In non-conventional warfare, the information campaign is everything and the psychological effect will be far greater than that of bombs and bullets. There are plenty of precedents for civilians and enemy forces being informed of an army’s intent — not least in Helmand during Operation Moshtarak.

In most cases the objectives are simple: to encourage civilians to leave and prevent innocent casualties. In Kandahar the priorities are more complex but can be decoded easily enough.

Emphasis has been placed by diplomats and commanders on the narrow window of opportunity — between the peak of troop numbers in August and the US midterm elections in November.

I would posit that both ‘Processes’ are still underway in Kandahar, Hope and Co-operation…! (Ironic, no…?)

GlobalPost’s Jean MacKenzie, further mentioned Hope (Omid) today…

Karzai’s US visit yields cold comfort

…The ostensible goal of the visit was to brush up Karzai’s image in the United States, where recent polls show that Americans are feeling more and more reluctant to continue supporting the war in Afghanistan. The United States needed to demonstrate that earlier criticism of the Afghan president had been put aside.

The Afghan president was also intent on securing Washington’s commitment to negotiations with the Taliban, a topic that will be the subject of a Peace Jirga in Kabul later this month.

Despite brave attempts to put the best possible face on the proceedings, the Obama-Karzai “summit” yielded little in the way of real progress, and failed to fully rehabilitate the problematic Afghan president, either at home or abroad. [...]

Eikenberry, a retired general who had a close relationship to the Afghan president in his former capacity as commander of U.S. Forces in Afghanistan, would not say outright that he had laid his earlier fears to rest. The closest he would come, before Press Secretary Robert Gibbs stepped in to save him, was to acknowledge that “President Karzai is the — he’s the elected president of Afghanistan. Afghanistan is a close friend and ally, and of course I highly respect President Karzai in that capacity,”

Talk about damning with faint praise. [...]
“Now, obviously, there are going to be tensions in such a complicated, difficult environment,” said Obama during the pair’s joint press briefing on Wednesday.

The topic of reconciliation with the Taliban also did not move off ground zero.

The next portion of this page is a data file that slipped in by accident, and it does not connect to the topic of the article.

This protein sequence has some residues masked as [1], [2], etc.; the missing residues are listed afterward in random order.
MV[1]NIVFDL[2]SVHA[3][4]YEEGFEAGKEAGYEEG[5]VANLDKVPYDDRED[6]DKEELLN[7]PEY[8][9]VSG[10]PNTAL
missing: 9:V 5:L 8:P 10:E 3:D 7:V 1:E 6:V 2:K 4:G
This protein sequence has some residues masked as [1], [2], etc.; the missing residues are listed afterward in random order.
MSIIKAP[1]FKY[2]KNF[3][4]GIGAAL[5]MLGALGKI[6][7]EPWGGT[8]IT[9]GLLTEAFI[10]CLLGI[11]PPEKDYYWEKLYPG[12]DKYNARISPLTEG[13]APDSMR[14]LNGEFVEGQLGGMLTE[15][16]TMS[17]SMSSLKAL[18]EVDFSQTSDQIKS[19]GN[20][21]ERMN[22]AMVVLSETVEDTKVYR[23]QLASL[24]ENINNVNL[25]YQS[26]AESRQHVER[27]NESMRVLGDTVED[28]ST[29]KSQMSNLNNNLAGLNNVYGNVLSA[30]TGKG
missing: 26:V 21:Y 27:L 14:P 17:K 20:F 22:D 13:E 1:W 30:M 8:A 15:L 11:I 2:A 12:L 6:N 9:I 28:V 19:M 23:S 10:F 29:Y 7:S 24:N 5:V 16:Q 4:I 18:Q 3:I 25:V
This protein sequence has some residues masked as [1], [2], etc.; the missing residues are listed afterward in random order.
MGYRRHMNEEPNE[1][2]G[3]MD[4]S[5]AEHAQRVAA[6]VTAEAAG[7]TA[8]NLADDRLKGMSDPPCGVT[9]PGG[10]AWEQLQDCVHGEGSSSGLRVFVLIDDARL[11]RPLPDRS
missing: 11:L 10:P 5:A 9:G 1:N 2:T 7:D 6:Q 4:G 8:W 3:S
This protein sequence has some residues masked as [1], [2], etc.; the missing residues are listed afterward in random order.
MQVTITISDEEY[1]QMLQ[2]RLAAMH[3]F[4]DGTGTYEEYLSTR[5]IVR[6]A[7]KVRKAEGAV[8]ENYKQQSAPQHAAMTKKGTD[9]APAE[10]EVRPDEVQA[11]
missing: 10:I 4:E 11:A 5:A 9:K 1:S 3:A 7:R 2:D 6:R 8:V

The U.S. position has always been that any Taliban who renounce violence, break with their ideological mentors and accept the Afghan constitution are welcome to a seat at the negotiating table.

This has always been a non-starter with the armed opposition, who want any negotiations to address some of their conditions — such as the withdrawal of foreign troops.

As Wakil Ahmad Muttawakil, the former Taliban foreign minister, put it in an earlier interview with GlobalPost: “Once we have put down their arms and accepted the constitution, what is there to talk about? That is not negotiation, that is surrender.”

Karzai was hoping for something a bit more substantive in advance of his Peace Jirga in Kabul in late May, during which he will try to forge a broad consensus among the Afghan people on the way to a negotiated settlement with the insurgency.

Instead, he got warmed-over assurances that the United States firmly supported peace — on its previously stated terms, of course. [...]
Probably the most worrying aspect of the visit, in the Afghan president’s eyes, were frequent references to the proposed U.S. drawdown of forces, set to begin in July 2011. Many observers have traced Karzai’s new eagerness to reach an agreement with the Taliban to his angst over being left to deal with them on his own once his American backers go home.

The stated plan has been to hand over security to Afghanistan’s own security forces — to “make Afghanistan masters in their own house” according to a NATO summit in Tallinn last month.

But police training has stalled badly, and even the army is not up to snuff, despite Gen. Stanley McChrystal’s remarks during a press briefing that the growth of the Afghan national army and police was “largely on track.”

In the end, the visit was an extended exercise in public relations, designed to reassure audiences in Washington and Kabul that the war is being won, the end is in sight, victory is in the air.

But judging by the reaction in Kabul, the message fell flat.

Hmmm… I wonder why…?